Maize storage insects (Sitophilus zeamais and Prostephanus truncatus) prefer to feed on smaller maize grains and grains with color, especially green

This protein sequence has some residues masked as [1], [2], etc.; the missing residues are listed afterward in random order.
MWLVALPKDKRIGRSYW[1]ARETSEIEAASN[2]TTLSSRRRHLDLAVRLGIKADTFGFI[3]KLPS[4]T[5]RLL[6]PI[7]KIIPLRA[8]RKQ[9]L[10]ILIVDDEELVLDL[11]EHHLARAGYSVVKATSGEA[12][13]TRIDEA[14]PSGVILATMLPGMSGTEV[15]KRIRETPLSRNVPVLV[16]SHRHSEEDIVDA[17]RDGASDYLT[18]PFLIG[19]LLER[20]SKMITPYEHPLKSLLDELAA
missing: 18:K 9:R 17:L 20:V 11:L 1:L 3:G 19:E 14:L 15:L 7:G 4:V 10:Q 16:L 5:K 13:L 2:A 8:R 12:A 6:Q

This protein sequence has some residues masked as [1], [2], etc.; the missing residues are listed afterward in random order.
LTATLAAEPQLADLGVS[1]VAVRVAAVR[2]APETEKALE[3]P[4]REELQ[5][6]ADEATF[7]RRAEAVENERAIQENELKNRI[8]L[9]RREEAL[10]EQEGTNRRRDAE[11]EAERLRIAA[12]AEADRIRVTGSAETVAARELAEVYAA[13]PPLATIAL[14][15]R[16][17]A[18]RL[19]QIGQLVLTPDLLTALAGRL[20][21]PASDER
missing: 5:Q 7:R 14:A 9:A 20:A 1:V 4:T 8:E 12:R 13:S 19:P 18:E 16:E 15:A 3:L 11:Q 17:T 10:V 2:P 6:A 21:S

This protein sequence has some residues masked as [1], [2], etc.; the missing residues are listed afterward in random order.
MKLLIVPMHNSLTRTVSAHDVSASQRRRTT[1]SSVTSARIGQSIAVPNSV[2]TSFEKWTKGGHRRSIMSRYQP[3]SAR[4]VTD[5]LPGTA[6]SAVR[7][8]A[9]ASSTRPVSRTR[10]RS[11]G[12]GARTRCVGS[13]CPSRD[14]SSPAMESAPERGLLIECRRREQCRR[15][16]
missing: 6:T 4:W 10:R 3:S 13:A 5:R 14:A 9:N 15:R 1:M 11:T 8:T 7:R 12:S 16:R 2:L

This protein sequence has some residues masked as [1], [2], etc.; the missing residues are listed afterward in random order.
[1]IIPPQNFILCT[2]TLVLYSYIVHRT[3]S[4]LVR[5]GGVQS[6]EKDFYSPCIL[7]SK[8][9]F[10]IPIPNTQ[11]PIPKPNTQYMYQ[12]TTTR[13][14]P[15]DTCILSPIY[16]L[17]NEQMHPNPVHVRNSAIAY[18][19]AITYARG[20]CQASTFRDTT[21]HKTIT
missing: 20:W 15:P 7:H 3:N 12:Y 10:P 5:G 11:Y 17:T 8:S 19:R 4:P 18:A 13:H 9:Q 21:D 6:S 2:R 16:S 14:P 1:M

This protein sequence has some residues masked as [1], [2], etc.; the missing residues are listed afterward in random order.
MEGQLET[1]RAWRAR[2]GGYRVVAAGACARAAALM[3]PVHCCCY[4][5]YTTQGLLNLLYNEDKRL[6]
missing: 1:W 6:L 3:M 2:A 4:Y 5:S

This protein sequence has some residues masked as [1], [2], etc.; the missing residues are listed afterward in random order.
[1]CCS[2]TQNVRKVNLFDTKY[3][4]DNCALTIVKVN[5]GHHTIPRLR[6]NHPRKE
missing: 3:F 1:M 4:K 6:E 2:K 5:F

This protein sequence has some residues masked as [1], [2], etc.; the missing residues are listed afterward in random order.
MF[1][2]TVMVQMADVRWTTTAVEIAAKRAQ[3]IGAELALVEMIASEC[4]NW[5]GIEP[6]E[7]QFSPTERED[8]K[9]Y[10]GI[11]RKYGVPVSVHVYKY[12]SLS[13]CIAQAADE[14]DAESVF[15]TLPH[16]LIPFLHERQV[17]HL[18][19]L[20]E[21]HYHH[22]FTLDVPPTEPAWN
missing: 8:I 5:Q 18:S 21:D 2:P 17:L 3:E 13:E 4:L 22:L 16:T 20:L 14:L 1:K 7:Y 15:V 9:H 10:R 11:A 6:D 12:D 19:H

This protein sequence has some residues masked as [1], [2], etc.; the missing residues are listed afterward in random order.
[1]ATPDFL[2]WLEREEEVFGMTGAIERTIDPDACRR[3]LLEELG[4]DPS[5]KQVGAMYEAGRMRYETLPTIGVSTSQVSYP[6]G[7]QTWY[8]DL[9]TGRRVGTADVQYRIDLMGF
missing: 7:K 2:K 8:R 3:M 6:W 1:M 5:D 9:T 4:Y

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Maize is the major food staple in Eastern and Southern Africa, and since production is seasonal, on-farm storage is practiced by farmers. Because stored maize is susceptible to pests, improved storage methods are being developed which need to be evaluated for their effectiveness in reducing losses. The standard count and weigh method (CWM) assumes storage insects attack grains of different sizes in equal measure, although this has not been tested. This study therefore analyzed storage insects' feeding preferences for maize grains of different sizes. Maize grain was sieved and split into four size categories, colored with food dyes, remixed, and distributed into 48 jars, each with about 300 g of grain, artificially infested with maize weevils (Sitophilus zeamais) or larger grain borers (Prostephanus truncatus), 40 insects per jar. After two months, the grains were separated into their size categories (visually, by color), and grain damage and weight loss was estimated with the CWM. Results show that storage insects have a preference for feeding on smaller, rather than larger grains; and on colored rather than uncolored grains. Small-sized and colored grains were more likely to be perforated by insects and suffered more weight loss. This preference, observed for both species, is more pronounced in S. zeamais, who also distinguish between different colors, and prefer green. The size effect is, however, comparatively small and the average weight loss calculated by a size-adjusted formula is not significantly different from that calculated by the standard CWM. However, the resulting differences in weight losses between grains of different sizes are small. Weight loss calculated by weighted CWM, while in principle more accurate, does not in practice lead to significantly different estimates. Therefore, the results do not warrant a change in the conventional CWM for weight loss in stored grain. (C) 2017 Elsevier Ltd. All rights reserved.
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